The California Institute for Quantitative Biosciences recently opened a new bioscience incubator close to the University of California San Francisco campus at Mission Bay. The Institute is commonly referred to as QB3 and is affiliated with UC Berkeley, UC Santa Cruz and UC San Francisco.
The new incubator, called [email protected], aims to further strengthen the partnership between UCSF and the Bioscience industry while providing startup opportunities for UCSF and industry researchers. The incubator consists of a 24,000 Square Foot Building near the Mission Bay campus that contains over $500,000 in new research equipment. This facility aims to provide the resources and services that scientists need to turn their discoveries in cutting-edge products. Furthermore, the incubator provides many networking opportunities for researchers. The institute aims to connect scientists with a community of entrepreneurs, mentors and investors that can help them translate their research into innovative products and services.
The incubator is located at 953 Indiana Street (hence the 953 in the name), the facility will provide enough laboratory and office space for between 30 and 35 start ups. Space at the incubator is filling up fast with sixteen companies already renting space and another eight having joined in the middle of November. [email protected] is also home to Janssen Labs @QB3, one of the largest companies at the incubator. This company will occupy 5,000 square feet of lab and office space.
(Photo of QB3 building at UCSF, Mission Bay by Elisabeth Fall)
The [email protected] incubator is geared toward serving the needs of small start-ups and young innovative researchers. [email protected] aims to make laboratory space and other resources affordable for new bioscience start ups. They allow new companies to rent space in small and specific increments. This insures that these companies won’t waste any of their scarce start-up capital while insuring that all their research needs are met. For example, [email protected] rents spaces and equipment as small and specific as part of a shelf in a low temperature freezer or a section of an eight foot lab bench. [email protected] wants the resources at the incubator to be accessible to researchers with very small grants or very little capital.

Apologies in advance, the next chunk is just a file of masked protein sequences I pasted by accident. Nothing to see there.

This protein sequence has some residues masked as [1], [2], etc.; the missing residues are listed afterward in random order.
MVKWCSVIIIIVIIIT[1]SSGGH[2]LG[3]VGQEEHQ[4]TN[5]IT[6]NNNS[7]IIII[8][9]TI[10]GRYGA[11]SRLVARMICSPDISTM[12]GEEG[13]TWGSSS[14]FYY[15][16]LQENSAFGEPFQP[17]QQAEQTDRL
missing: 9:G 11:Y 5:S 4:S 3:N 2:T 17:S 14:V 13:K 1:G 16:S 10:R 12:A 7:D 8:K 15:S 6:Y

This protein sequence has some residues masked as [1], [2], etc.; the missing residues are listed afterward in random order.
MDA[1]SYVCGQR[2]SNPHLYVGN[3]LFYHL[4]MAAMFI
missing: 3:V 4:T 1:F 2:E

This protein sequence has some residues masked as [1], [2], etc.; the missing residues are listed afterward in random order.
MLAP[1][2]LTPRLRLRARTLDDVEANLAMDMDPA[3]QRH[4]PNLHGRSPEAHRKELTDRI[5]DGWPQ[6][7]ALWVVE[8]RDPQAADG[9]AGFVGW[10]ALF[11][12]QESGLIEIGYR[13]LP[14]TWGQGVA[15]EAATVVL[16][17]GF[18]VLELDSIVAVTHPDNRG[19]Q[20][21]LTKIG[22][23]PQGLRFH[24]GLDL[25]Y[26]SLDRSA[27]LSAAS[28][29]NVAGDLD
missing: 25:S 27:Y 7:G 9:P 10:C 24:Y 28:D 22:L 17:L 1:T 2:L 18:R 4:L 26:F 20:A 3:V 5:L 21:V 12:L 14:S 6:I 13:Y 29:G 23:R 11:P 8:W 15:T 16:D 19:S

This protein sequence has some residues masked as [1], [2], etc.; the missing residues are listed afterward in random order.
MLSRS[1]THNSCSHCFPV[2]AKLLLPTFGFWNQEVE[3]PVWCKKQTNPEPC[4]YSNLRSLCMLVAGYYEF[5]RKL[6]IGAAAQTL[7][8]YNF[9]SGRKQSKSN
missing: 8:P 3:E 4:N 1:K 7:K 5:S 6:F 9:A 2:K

Furthermore, every company in the incubator will have access to funding from QB3's seed-stage venture fund. This is an $11.3 million fund that is dedicated to supporting University of California start ups. They will also be connected with Mission Bay Capital, networks of business and legal advisors, and help with grant writing. Tenants at the incubator will also have access to state of the art equipment and facilities on UC San Francisco's Mission Bay campus.
Associate Director of QB3 Douglas Crawford, PhD summed up the importance of providing this sort of incubator: "Startups are one of the best ways of turning breakthrough science into great products, but in the life sciences the high price of equipment and space means many great ideas never get a chance. We want to change that. We want to help entrepreneurial scientists change the world."
[email protected] is just one the many ways in which the California Institute for Quantitative Biosciences is connecting researchers with the capital and lab resources they need to develop new and innovative bioscience products. The goal of the institute is to foster cooperation between private industry and over 220 scientists at UC San Francisco, UC Berkeley and UC Santa Cruz. The California Institute for Quantitative Bioscience was founded as part of an initiative by California Governor Gray Davis to support the state’s science economy. The institute is one of four institutions created through this initiative that aim to support science while stimulating the California economy and translating scientific discoveries into technologies and products that serve the public good.
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